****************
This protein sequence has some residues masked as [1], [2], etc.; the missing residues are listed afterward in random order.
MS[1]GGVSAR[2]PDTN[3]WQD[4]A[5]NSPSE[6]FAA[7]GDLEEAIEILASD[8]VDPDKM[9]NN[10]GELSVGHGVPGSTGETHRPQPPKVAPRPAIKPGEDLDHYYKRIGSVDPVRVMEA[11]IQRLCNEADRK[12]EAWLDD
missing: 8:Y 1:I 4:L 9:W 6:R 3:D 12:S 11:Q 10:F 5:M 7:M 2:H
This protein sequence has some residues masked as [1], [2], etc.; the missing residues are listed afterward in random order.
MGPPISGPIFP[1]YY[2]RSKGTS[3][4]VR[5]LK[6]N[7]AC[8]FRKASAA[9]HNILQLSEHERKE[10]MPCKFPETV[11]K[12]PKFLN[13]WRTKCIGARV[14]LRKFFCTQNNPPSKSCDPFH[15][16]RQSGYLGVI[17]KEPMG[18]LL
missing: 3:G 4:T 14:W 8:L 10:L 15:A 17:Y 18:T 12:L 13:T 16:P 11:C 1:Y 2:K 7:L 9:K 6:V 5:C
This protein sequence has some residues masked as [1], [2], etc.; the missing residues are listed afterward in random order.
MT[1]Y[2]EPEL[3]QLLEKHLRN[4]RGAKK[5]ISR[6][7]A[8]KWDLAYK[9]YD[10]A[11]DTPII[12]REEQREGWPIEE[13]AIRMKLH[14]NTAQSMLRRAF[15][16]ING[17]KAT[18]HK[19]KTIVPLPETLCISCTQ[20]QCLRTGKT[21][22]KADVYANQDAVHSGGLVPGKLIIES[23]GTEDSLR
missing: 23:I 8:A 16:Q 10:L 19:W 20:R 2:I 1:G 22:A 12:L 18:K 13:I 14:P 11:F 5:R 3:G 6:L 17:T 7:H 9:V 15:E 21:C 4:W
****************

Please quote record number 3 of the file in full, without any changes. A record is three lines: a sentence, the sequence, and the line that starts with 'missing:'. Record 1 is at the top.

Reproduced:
This protein sequence has some residues masked as [1], [2], etc.; the missing residues are listed afterward in random order.
MT[1]Y[2]EPEL[3]QLLEKHLRN[4]RGAKK[5]ISR[6][7]A[8]KWDLAYK[9]YD[10]A[11]DTPII[12]REEQREGWPIEE[13]AIRMKLH[14]NTAQSMLRRAF[15][16]ING[17]KAT[18]HK[19]KTIVPLPETLCISCTQ[20]QCLRTGKT[21][22]KADVYANQDAVHSGGLVPGKLIIES[23]GTEDSLR
missing: 23:I 8:A 16:Q 10:L 19:W 20:R 2:I 1:G 22:A 12:L 18:K 13:I 14:P 11:F 5:R 3:G 6:L 17:T 7:H 9:V 15:E 21:C 4:W